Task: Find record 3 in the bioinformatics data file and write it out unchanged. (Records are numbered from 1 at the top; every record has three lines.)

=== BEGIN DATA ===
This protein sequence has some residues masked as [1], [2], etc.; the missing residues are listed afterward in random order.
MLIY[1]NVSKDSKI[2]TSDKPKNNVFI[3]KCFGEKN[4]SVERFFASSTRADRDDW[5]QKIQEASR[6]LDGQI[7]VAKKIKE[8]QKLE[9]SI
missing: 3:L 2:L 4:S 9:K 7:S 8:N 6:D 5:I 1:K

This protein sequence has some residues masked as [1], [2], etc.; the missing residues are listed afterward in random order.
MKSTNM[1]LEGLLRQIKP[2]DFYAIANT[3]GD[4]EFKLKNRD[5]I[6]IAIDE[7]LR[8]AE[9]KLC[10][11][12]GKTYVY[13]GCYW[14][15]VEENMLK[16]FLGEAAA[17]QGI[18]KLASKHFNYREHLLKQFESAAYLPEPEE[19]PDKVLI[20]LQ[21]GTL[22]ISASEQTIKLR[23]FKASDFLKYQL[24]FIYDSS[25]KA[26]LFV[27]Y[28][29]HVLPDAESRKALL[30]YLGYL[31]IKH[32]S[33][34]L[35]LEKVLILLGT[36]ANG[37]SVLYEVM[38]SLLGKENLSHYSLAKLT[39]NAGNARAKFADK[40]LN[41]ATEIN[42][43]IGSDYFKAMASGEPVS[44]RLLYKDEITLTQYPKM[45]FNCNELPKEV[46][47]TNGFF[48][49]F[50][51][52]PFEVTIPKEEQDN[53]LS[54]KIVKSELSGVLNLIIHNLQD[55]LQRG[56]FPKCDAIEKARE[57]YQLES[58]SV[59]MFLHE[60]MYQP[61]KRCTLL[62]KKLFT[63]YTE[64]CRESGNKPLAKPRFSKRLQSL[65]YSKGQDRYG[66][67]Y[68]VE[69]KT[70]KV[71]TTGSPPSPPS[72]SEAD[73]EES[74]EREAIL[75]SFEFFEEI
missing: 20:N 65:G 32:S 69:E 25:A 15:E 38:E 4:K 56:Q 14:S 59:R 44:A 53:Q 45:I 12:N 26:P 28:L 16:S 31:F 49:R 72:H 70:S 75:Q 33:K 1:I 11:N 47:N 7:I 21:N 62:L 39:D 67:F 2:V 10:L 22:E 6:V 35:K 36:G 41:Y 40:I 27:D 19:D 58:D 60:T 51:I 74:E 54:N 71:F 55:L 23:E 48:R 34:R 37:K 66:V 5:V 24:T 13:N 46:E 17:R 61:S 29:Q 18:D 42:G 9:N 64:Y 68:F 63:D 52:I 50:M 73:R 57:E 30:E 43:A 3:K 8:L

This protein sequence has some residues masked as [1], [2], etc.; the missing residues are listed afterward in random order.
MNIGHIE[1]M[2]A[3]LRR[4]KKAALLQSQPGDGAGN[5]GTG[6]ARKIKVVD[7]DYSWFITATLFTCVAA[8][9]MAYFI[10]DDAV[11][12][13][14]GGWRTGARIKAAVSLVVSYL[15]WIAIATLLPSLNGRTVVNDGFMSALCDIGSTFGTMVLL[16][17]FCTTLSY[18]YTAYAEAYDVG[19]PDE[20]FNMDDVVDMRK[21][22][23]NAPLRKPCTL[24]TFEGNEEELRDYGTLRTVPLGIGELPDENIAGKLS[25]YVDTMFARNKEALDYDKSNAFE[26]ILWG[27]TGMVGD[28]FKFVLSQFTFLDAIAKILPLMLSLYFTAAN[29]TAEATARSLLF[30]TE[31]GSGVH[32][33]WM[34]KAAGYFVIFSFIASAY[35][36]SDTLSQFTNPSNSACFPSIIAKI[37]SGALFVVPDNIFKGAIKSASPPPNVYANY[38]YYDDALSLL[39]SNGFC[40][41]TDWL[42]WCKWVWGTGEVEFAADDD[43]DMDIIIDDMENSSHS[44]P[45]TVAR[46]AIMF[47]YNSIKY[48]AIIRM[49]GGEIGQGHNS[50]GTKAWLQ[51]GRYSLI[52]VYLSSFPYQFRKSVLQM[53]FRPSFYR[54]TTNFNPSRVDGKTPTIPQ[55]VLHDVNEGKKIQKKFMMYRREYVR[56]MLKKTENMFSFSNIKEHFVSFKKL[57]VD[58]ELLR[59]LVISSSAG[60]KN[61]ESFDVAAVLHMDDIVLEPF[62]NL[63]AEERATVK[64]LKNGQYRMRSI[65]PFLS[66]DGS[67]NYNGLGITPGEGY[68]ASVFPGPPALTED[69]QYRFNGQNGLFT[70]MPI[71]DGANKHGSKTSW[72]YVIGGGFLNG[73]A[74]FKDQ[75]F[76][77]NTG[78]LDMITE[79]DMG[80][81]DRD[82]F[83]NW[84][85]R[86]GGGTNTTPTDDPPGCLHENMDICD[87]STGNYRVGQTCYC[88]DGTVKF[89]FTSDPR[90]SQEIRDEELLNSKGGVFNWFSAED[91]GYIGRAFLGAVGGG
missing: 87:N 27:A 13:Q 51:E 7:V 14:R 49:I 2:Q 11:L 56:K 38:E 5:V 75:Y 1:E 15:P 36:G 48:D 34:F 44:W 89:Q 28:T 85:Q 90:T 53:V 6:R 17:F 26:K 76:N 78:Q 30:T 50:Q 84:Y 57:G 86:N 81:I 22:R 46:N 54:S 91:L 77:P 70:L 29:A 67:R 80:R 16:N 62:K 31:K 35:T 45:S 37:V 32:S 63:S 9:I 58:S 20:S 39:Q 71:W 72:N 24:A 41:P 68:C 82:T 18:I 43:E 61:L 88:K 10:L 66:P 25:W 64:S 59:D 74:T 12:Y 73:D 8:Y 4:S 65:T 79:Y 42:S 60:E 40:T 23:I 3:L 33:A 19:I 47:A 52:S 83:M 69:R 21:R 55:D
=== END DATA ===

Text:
This protein sequence has some residues masked as [1], [2], etc.; the missing residues are listed afterward in random order.
MNIGHIE[1]M[2]A[3]LRR[4]KKAALLQSQPGDGAGN[5]GTG[6]ARKIKVVD[7]DYSWFITATLFTCVAA[8][9]MAYFI[10]DDAV[11][12][13][14]GGWRTGARIKAAVSLVVSYL[15]WIAIATLLPSLNGRTVVNDGFMSALCDIGSTFGTMVLL[16][17]FCTTLSY[18]YTAYAEAYDVG[19]PDE[20]FNMDDVVDMRK[21][22][23]NAPLRKPCTL[24]TFEGNEEELRDYGTLRTVPLGIGELPDENIAGKLS[25]YVDTMFARNKEALDYDKSNAFE[26]ILWG[27]TGMVGD[28]FKFVLSQFTFLDAIAKILPLMLSLYFTAAN[29]TAEATARSLLF[30]TE[31]GSGVH[32][33]WM[34]KAAGYFVIFSFIASAY[35][36]SDTLSQFTNPSNSACFPSIIAKI[37]SGALFVVPDNIFKGAIKSASPPPNVYANY[38]YYDDALSLL[39]SNGFC[40][41]TDWL[42]WCKWVWGTGEVEFAADDD[43]DMDIIIDDMENSSHS[44]P[45]TVAR[46]AIMF[47]YNSIKY[48]AIIRM[49]GGEIGQGHNS[50]GTKAWLQ[51]GRYSLI[52]VYLSSFPYQFRKSVLQM[53]FRPSFYR[54]TTNFNPSRVDGKTPTIPQ[55]VLHDVNEGKKIQKKFMMYRREYVR[56]MLKKTENMFSFSNIKEHFVSFKKL[57]VD[58]ELLR[59]LVISSSAG[60]KN[61]ESFDVAAVLHMDDIVLEPF[62]NL[63]AEERATVK[64]LKNGQYRMRSI[65]PFLS[66]DGS[67]NYNGLGITPGEGY[68]ASVFPGPPALTED[69]QYRFNGQNGLFT[70]MPI[71]DGANKHGSKTSW[72]YVIGGGFLNG[73]A[74]FKDQ[75]F[76][77]NTG[78]LDMITE[79]DMG[80][81]DRD[82]F[83]NW[84][85]R[86]GGGTNTTPTDDPPGCLHENMDICD[87]STGNYRVGQTCYC[88]DGTVKF[89]FTSDPR[90]SQEIRDEELLNSKGGVFNWFSAED[91]GYIGRAFLGAVGGG
missing: 87:N 27:A 13:Q 51:E 7:V 14:R 49:I 2:Q 11:L 56:K 38:E 5:V 75:Y 1:E 15:P 36:G 48:D 34:F 44:W 89:Q 28:T 85:Q 90:T 53:V 6:R 17:F 26:K 76:N 78:Q 30:T 50:Q 84:Y 57:G 86:N 81:I 22:R 46:N 54:S 91:L 77:P 70:L 29:A 67:R 80:R 16:N 62:K 31:K 35:T 45:S 37:V 32:S 63:S 9:I 58:S 20:S 39:Q 71:W 72:N 24:A 41:P 68:C 82:T 18:I 43:E 61:L 88:K 10:L 66:P 25:W 64:S 59:D 74:T 12:Y 73:D 8:Y 4:S 65:T 79:Y 42:S 60:E 40:T 23:I 3:L 33:A 19:I 47:A 52:S 83:M 69:R 21:R 55:D